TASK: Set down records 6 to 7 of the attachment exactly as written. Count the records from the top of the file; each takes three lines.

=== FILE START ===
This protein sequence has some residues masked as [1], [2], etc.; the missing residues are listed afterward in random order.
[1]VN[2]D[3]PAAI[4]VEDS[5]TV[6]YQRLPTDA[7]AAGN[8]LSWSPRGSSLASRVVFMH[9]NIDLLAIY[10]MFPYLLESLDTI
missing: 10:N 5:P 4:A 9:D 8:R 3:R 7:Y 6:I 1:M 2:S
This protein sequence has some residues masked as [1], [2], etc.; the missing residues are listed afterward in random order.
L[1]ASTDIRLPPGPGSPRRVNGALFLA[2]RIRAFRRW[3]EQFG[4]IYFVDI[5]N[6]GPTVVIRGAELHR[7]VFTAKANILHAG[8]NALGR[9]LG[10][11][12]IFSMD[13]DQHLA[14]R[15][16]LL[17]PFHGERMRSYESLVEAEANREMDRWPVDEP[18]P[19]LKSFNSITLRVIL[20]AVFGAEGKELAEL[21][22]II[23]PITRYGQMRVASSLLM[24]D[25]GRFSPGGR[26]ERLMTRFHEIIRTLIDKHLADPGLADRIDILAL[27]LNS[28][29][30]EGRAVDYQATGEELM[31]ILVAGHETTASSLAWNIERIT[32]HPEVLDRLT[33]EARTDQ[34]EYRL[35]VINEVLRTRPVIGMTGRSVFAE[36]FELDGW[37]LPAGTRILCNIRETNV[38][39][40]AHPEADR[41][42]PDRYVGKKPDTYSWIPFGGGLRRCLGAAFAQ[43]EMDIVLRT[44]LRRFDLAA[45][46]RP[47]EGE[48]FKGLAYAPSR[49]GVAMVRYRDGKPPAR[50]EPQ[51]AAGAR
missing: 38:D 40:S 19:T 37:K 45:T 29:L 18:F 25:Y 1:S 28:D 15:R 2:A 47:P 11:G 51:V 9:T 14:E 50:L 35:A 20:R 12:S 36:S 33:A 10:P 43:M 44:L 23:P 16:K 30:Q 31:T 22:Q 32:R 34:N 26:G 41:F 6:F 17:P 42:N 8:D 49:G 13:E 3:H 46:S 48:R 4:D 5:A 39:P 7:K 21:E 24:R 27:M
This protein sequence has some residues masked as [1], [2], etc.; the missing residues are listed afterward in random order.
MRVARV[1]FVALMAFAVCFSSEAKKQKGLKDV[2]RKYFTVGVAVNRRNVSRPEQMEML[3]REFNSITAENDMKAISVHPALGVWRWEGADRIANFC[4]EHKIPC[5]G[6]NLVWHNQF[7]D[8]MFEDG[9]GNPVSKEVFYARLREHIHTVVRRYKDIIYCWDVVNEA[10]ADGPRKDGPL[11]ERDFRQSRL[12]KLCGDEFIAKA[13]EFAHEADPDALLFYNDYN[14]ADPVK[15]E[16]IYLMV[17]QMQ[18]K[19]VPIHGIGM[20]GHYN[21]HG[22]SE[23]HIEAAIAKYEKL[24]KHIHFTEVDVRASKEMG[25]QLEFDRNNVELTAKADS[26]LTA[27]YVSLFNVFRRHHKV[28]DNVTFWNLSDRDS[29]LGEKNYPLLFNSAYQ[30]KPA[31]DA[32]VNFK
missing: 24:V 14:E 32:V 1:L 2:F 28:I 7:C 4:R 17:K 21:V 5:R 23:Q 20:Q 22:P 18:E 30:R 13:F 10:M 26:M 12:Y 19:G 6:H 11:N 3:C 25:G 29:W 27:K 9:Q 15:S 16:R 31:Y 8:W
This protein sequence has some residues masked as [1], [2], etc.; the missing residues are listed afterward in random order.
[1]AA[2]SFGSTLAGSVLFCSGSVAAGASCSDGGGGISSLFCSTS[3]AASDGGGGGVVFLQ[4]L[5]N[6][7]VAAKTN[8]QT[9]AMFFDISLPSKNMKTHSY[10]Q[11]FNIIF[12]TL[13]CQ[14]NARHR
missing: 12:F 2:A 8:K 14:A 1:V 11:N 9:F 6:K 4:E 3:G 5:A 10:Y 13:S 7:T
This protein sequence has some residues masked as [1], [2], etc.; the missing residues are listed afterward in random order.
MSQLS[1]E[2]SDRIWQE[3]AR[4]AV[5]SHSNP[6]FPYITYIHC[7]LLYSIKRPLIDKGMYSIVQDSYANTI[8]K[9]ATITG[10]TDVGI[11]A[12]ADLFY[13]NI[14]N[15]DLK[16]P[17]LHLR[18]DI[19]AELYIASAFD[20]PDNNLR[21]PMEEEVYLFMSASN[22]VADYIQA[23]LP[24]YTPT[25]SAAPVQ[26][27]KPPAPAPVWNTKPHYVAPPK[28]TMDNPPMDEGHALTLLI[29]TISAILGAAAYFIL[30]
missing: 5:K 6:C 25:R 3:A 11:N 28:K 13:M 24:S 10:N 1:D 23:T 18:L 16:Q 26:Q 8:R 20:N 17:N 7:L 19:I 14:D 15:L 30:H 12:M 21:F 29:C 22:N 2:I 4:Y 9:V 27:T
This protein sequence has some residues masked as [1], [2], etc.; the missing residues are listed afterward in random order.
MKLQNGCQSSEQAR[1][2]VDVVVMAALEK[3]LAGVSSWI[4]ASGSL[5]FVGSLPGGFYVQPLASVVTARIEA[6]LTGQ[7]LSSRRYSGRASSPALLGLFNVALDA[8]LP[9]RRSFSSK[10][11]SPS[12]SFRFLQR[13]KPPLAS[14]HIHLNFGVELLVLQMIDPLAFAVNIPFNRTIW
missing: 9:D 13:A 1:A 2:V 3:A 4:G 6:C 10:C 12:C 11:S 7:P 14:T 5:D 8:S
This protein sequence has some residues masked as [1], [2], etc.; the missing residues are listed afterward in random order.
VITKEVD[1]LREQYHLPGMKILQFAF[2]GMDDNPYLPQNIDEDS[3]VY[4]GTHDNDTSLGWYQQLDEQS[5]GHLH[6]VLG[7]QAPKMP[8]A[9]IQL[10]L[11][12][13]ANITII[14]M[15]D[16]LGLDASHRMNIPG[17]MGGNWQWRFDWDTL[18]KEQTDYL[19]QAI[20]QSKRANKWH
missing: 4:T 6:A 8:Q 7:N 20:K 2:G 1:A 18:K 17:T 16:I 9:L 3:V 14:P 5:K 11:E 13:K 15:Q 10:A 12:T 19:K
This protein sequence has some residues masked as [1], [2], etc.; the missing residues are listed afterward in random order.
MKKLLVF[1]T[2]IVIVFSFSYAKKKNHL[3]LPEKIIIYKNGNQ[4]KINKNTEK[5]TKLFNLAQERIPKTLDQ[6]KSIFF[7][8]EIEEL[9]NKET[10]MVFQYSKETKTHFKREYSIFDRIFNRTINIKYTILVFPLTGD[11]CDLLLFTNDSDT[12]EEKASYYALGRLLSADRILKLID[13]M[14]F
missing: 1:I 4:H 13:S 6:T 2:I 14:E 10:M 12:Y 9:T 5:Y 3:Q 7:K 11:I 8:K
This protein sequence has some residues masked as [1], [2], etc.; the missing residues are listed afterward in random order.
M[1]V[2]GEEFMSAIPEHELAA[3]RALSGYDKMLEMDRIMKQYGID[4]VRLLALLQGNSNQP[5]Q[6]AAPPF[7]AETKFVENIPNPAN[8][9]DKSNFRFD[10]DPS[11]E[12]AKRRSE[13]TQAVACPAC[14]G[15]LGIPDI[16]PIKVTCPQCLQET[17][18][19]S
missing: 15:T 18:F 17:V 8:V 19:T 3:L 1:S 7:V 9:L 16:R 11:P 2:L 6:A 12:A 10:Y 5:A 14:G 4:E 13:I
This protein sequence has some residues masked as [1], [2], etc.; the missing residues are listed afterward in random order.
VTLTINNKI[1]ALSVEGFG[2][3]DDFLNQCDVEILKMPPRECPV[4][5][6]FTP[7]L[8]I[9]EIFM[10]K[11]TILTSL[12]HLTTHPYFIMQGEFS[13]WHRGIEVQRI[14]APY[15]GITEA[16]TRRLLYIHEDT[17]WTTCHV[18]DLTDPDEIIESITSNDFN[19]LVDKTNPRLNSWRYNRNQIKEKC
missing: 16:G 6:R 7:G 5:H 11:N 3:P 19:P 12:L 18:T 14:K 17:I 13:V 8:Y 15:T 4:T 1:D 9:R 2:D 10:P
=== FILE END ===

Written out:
This protein sequence has some residues masked as [1], [2], etc.; the missing residues are listed afterward in random order.
MKLQNGCQSSEQAR[1][2]VDVVVMAALEK[3]LAGVSSWI[4]ASGSL[5]FVGSLPGGFYVQPLASVVTARIEA[6]LTGQ[7]LSSRRYSGRASSPALLGLFNVALDA[8]LP[9]RRSFSSK[10][11]SPS[12]SFRFLQR[13]KPPLAS[14]HIHLNFGVELLVLQMIDPLAFAVNIPFNRTIW
missing: 9:D 13:A 1:A 2:V 3:A 4:G 6:C 10:C 12:C 11:S 7:P 14:T 5:D 8:S
This protein sequence has some residues masked as [1], [2], etc.; the missing residues are listed afterward in random order.
VITKEVD[1]LREQYHLPGMKILQFAF[2]GMDDNPYLPQNIDEDS[3]VY[4]GTHDNDTSLGWYQQLDEQS[5]GHLH[6]VLG[7]QAPKMP[8]A[9]IQL[10]L[11][12][13]ANITII[14]M[15]D[16]LGLDASHRMNIPG[17]MGGNWQWRFDWDTL[18]KEQTDYL[19]QAI[20]QSKRANKWH
missing: 4:T 6:A 8:Q 7:N 20:K 2:G 1:A 18:K 17:T 16:I 9:L 3:V 14:P 5:K 11:E 13:K 15:Q 10:A 12:T 19:K